I’m basically a 21st century Darwin (with zero botanical education and a spending problem)

Many of us have different aspects of keeping houseplants that we enjoy. For some, it’s the soothing, repetitive tasks that serve as a lovely form of meditation of relaxation therapy. For others, it’s the pride in having taken care of a living thing and watching it grow.

I fall into both of these categories, but I’m also driven by the 18th century obsessed botanist hidden inside me. I love the chase. I’m sure most of us have a wish list sitting somewhere— usually fuelled by an afternoon spent scrolling through instagram with envy. Mine started as a whimsical list of plants I’d like to add to the collection one day, but has turned into more of a personal check— I can’t let myself buy a plant unless it is physically on the wish list. As my collections nears the 60 mark, I have to be a little more choosy in my plant purchases lest my husband leave me I run out of space. I often break my own rule.

Now, I’m not out exploring the tropics, naming species after myself. I humbly shop my local nurseries and hardware stores in hopes of discovering a plant that’s popular in the trendy cities of Toronto or New York. Yesterday, I was able to cross off a wish list plant. I also brought one home that was not on the wish list. Whoops.

We’ll start with the sanctioned purchase: A Calathea White Fusion. If you’ve ever stumbled across this beauty on instagram or facebook, you’ll know at least part of why it made the list. It has beautiful narrow leaves with green and white markings, made even more stunning by the rich purple backs. Calatheas are a part of the Marantaceae Family, commonly referred to as ‘Prayer Plants’. Yup. She’s a dancer. The leaves lift at night (bringing their leaves together as if in prayer) and lie down during the day to catch the sunlight. Another one of the limitations I’ve put on myself to stop an overflow of plants is to limit the types of plants that I collect. I keep my focus now on Marantaceae and Araceae families, and the genera Peperomia and Ficus. I know if doesn’t sound very limiting, but believe me, there are so many other routes one could take, and luckily, living in Canada does put a damper on collecting Tropicals of any kind, so one should keep their options somewhat open, I believe.

So, the rules work as follows: I walk into a nursery, and have a browse. First priority goes to wish list plants. So in the case of my last visit, the White Fusion was scooped up instantly. (I got the last one *smug*). Then, an aroid caught my eye— it was a… well, I didn’t know what it was. It was labeled Jade Philodendron.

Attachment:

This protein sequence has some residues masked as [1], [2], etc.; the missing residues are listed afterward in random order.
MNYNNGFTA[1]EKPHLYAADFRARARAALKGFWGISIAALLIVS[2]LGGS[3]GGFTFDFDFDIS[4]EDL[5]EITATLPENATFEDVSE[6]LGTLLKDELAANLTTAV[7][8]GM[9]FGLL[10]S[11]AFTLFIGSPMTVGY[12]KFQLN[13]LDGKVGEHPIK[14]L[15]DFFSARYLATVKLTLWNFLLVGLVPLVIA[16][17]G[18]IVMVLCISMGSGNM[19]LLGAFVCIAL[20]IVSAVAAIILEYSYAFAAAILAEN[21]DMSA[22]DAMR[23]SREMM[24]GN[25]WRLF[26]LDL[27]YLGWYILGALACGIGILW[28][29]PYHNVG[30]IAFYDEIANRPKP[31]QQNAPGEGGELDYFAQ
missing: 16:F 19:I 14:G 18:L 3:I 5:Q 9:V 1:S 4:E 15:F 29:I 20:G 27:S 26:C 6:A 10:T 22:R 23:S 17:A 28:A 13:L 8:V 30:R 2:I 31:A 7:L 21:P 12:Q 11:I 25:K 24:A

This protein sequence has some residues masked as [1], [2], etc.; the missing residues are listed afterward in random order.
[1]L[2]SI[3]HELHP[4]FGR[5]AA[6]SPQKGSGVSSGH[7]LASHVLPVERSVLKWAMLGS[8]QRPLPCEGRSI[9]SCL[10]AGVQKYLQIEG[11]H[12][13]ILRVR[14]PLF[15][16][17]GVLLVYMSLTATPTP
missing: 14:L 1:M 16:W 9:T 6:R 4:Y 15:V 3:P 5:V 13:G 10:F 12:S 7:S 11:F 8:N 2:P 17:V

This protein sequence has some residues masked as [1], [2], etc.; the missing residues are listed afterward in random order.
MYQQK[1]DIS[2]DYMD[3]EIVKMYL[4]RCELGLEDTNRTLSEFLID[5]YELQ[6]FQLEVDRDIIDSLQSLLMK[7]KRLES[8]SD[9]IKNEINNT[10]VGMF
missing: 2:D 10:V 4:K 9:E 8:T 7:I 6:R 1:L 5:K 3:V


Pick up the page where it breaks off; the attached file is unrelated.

Now, I’m no expert, but I was relatively sure it wasn’t a philodendron. There were no leaf sheaths on the vine and the leaf shape reminded me of my Scindapsus Pictus “Silver Satin” at home.

The Silver Satin I had picked up to complete my Pothos collection.

Now my head started to ache.

A google search did very little to help. What I had purchased seemed to be a “Jade Satin Pothos” but it wasn’t a Pothos at all. I put out feelers on Instagram and reddit to see if we could get an ID, but not much came up. I’ve settled on Scindapsus Pictus “Jade Satin”. My theory behind this is that it doesn’t have sheaths on the vines like philodendrons typically do, and has a more robust, leathery leaf. In direct comparison with my Silver Satin, I’d say there is a striking resemblance. The weight and texture of the leaf is comparable, as is the thickness and shape of the vine. In fact, the Jade just looks like a Silver who lost its spots.

It was the mystery that really drew me to this purchase. The 19th century botanist rose up and had to identify and classify the plant in question. Since I already had one of the species that I suspected it belonged to, it only made sense to bring it home for comparative scientific purposes. Since the internet had very little to offer on the subject, I felt a bit cutting edge as I discussed the characteristics compared to similar species and what did or didn’t fit with our hypothesis.

Anyway, the Scindapsus was a bit of an impulse buy (for science!) but still fit within my parameters for purchasing plants as it was from one of the families I’ve deemed acceptable to impulse buy from. In total, I spent about $50, which about caps me out for spending for this week and the next, because while my rules do seem quite broad, I do put a limit on total dollars spent so I don’t spend myself silly.

I’m glad I have these rules in place, but I’m also glad I’ve given myself some wiggle room, because I had a lot of fun in the last day or so discovering a new plant and learning about what makes it similar or different to other species within its genera and family. It’s that Victorian explorer excitement that keeps this hobby fun and interesting, and I don’t want to dampen the joy I get from it just because “I shouldn’t buy more plants”.

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